Hillary Clinton, John McCain Take New Hampshire Primary
Senator Hillary Clinton defied media predictions to win the New Hampshire Democratic primary ensuring a lengthier battle for the Democratic nomination, which will ultimately benefit the voters. John McCain trounced his competitors in a resounding win over Mitt Romney on the Republican side.
The NY Times reports: "The success of Mrs. Clinton and Mr. McCain followed their third- and fourth-place finishes in the Iowa caucuses last week. Mrs. Clinton’s victory came after her advisers had lowered expectations with talk of missteps in strategy and concern about Mr. Obama’s momentum after his first-place finish in Iowa. Her team is now planning to add advisers and undertake a huge fund-raising drive to prepare for a tough and expensive fight with Mr. Obama in the Democratic nominating contests over the next four weeks. Mr. McCain had pursued a meticulous and dogged turnaround effort: his second bid for the White House was in tatters last summer because of weak fund-raising and a blurred political message, leading him to fire senior advisers and refocus his energy on New Hampshire."
Clinton and Obama's speeches:
Hillary Clinton: "I come tonight with a very, very full heart. And I want especially to thank New Hampshire. Over the last week I listened to you, and in the process, I found my own voice."
Barack Obama: "I am still fired up and ready to go."
Here's John Edwards' speech. Looks like Edwards got the Desperate Housewives vote:
The Democratic leaders Clinton and Obama left the state even on NH delegates, however. Via the AP: "Sens. Hillary Rodham Clinton and Barack Obama each won nine delegates in New Hampshire's Democratic primary, followed by former Sen. John Edwards with 4 delegates, an AP analysis of primary results shows. All 22 of New Hampshire's delegates to the national convention this summer have been allocated. Clinton and Obama won the same number of delegates, even though Clinton edged Obama in votes, because New Hampshire awards delegates proportionally, and the vote was relatively close. In the overall race for the nomination, Clinton leads with 187 delegates, including separately chosen party and elected officials known as superdelegates. She is followed by Obama with 89 delegates and Edwards with 50." More on the delegate breakdown, including Republican numbers, here...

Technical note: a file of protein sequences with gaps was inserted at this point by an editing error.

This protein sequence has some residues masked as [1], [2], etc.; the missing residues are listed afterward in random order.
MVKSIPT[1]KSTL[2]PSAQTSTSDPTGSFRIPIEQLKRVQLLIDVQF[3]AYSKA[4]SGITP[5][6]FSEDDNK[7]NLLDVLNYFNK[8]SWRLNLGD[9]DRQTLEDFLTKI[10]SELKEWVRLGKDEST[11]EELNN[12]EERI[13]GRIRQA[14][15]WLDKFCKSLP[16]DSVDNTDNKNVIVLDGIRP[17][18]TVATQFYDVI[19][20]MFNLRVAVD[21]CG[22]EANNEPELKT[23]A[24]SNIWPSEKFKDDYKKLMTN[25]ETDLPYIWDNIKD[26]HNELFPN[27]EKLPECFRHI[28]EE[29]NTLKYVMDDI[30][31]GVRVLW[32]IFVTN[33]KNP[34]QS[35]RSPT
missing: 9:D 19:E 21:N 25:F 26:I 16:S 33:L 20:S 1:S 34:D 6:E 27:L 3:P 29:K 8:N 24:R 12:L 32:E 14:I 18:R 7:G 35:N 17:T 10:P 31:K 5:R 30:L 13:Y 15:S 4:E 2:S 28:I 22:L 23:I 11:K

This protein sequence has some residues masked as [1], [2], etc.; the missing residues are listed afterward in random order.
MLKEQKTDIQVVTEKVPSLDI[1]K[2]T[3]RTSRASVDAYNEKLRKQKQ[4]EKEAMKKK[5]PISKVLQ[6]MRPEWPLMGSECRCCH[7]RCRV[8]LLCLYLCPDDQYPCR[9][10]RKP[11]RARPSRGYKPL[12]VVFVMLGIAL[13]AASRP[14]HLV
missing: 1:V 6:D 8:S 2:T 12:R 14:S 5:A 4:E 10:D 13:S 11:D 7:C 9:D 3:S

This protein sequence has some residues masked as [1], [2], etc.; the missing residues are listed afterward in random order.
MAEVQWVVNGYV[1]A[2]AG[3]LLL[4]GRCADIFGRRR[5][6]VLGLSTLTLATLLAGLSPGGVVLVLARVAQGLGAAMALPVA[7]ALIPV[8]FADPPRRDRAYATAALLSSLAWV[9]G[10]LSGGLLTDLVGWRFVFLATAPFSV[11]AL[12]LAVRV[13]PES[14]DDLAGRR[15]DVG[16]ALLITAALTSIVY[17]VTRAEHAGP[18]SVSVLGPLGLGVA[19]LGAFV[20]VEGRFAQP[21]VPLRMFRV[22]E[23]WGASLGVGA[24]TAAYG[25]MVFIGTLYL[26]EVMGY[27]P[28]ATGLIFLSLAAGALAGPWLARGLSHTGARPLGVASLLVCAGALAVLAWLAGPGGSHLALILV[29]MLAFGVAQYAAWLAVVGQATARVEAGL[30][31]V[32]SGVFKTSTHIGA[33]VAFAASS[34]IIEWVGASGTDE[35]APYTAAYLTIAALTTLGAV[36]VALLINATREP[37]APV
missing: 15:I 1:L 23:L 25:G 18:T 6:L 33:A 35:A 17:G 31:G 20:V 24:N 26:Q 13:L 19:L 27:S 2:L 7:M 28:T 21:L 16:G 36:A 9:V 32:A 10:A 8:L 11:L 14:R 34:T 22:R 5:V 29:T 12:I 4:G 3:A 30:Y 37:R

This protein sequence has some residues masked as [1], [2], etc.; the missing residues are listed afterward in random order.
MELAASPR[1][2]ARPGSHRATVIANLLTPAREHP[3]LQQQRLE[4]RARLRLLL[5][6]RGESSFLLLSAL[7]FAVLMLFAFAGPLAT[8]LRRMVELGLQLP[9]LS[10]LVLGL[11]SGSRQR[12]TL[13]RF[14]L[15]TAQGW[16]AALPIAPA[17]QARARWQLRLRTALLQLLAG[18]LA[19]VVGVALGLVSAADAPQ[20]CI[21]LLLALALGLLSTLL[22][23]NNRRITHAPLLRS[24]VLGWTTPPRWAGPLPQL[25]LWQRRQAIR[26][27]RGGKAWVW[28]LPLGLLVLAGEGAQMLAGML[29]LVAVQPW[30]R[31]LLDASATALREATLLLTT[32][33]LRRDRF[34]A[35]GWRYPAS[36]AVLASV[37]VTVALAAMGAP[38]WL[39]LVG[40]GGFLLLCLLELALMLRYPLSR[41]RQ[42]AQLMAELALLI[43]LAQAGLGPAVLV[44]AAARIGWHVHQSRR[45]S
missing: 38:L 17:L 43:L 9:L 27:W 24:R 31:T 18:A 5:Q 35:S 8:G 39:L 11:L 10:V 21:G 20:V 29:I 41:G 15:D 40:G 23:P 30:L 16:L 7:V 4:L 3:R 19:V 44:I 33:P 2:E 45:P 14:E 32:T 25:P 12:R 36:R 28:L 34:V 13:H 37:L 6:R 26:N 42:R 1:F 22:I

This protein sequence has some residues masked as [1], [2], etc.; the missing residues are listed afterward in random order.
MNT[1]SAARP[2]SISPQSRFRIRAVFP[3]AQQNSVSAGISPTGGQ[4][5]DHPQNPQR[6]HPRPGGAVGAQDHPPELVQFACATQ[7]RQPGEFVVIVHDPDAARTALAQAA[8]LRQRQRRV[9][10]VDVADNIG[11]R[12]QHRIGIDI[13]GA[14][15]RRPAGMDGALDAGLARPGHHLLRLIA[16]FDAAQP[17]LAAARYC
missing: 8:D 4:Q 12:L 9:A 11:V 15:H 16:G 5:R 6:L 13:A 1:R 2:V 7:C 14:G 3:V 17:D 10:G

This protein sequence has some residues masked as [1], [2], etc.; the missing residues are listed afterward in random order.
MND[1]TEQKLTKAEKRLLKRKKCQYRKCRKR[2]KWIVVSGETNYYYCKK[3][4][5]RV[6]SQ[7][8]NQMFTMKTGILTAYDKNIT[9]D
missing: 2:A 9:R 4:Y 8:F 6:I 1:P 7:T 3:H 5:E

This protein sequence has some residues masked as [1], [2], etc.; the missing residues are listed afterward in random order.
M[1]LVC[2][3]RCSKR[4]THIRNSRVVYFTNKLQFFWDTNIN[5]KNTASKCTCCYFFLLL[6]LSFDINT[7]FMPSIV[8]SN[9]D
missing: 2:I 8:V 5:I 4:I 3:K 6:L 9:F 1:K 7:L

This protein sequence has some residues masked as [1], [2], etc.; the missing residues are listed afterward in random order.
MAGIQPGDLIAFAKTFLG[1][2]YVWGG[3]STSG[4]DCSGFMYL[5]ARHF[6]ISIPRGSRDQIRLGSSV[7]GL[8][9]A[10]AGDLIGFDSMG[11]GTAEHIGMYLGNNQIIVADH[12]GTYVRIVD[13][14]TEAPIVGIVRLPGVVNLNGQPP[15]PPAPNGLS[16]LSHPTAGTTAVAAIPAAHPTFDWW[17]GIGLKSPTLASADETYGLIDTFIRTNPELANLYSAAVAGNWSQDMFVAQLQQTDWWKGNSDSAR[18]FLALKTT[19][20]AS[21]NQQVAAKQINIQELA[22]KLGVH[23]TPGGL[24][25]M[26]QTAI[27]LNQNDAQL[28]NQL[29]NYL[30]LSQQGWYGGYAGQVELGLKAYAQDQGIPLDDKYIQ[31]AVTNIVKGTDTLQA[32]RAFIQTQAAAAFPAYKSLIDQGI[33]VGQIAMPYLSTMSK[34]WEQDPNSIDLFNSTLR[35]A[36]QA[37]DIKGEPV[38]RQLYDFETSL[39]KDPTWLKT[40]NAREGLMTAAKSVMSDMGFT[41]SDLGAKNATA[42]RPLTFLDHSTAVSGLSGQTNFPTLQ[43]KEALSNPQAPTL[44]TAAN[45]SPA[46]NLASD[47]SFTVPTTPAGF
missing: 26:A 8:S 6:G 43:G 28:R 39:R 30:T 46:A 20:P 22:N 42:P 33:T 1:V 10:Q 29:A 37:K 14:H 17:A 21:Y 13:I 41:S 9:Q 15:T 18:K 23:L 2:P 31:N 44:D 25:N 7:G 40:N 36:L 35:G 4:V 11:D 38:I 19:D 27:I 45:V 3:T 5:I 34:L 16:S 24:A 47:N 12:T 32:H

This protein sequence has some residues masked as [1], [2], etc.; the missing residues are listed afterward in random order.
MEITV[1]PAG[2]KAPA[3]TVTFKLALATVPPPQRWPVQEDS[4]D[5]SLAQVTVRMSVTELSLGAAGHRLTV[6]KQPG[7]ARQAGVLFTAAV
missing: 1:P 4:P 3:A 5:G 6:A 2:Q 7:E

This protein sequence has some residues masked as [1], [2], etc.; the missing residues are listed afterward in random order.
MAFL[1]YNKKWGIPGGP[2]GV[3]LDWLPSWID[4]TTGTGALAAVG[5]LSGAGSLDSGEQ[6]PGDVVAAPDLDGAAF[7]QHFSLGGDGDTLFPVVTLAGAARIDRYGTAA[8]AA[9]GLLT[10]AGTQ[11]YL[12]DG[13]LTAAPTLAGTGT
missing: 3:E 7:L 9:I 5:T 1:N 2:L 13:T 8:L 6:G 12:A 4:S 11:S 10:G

Here are excerpts from McCain's speech and MSNBC's analysis. MSNBC ripped McCain speech..."If this is your introduction to America in 2008, do not have your head down looking into a speech...(cackling) It looked like every advisor that he'd ever had had given him one paragraph, one sentence and he read them all...that he dropped them on the way to the podium and resorted them and read them in order..."
TPM: Making Sense of It..."What's exciting about this, just speaking for myself, is that we're now on to a solid month of campaigning before the big cluster of contests on February 5th. Both candidates have had a riveting win. We've got a real battle on our hands. And I do not think that any of Clinton's critics can say that she won this one by overpowering Obama with money or mobilizing a dominating political machine or by expectations of inevitability and certainly not with the help of a friendly press. However you slice it this was a real victory under pressure. And if she's the nominee she'll be a much better one for it."
Media blew it: "This should be seen as downright liberating to the 48 states which have not voted yet. Because it means that everyone who hasn't yet voted should now rightfully conclude: "Those guys don't know what they're talking about. I'm voting for who I really want to win. Who knows, maybe they will!" To paraphrase (no relation to Hillary, of course) the immortal words of George Clinton: Free your mind, and your vote will follow."